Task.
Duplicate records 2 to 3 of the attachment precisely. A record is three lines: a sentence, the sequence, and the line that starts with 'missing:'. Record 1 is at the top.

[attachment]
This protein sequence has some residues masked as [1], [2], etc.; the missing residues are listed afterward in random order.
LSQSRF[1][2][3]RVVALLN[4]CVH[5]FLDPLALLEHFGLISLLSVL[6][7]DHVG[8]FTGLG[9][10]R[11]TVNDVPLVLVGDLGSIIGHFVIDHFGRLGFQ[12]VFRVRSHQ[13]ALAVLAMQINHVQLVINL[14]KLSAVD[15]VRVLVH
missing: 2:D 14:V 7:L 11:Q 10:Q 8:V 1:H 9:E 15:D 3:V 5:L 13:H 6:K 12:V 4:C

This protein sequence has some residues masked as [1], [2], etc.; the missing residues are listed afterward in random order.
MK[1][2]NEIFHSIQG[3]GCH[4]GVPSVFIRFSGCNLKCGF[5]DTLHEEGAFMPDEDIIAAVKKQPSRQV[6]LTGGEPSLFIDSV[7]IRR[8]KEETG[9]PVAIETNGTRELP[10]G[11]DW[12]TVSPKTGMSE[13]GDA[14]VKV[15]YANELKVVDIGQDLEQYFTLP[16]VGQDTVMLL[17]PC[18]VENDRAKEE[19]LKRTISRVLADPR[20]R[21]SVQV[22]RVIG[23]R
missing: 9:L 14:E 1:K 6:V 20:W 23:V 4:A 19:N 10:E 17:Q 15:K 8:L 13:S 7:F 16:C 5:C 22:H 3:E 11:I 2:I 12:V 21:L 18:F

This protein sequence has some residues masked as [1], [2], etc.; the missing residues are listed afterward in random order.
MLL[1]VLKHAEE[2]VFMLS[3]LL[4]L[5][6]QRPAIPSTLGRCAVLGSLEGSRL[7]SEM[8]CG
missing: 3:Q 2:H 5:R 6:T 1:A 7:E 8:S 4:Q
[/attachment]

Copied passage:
This protein sequence has some residues masked as [1], [2], etc.; the missing residues are listed afterward in random order.
MK[1][2]NEIFHSIQG[3]GCH[4]GVPSVFIRFSGCNLKCGF[5]DTLHEEGAFMPDEDIIAAVKKQPSRQV[6]LTGGEPSLFIDSV[7]IRR[8]KEETG[9]PVAIETNGTRELP[10]G[11]DW[12]TVSPKTGMSE[13]GDA[14]VKV[15]YANELKVVDIGQDLEQYFTLP[16]VGQDTVMLL[17]PC[18]VENDRAKEE[19]LKRTISRVLADPR[20]R[21]SVQV[22]RVIG[23]R
missing: 9:L 14:E 1:K 6:V 20:W 23:V 4:A 19:N 10:E 17:Q 15:K 8:L 13:S 7:F 16:C 5:C 22:H 3:E 11:I 2:I 12:V 21:L 18:F

This protein sequence has some residues masked as [1], [2], etc.; the missing residues are listed afterward in random order.
MLL[1]VLKHAEE[2]VFMLS[3]LL[4]L[5][6]QRPAIPSTLGRCAVLGSLEGSRL[7]SEM[8]CG
missing: 3:Q 2:H 5:R 6:T 1:A 7:E 8:S 4:Q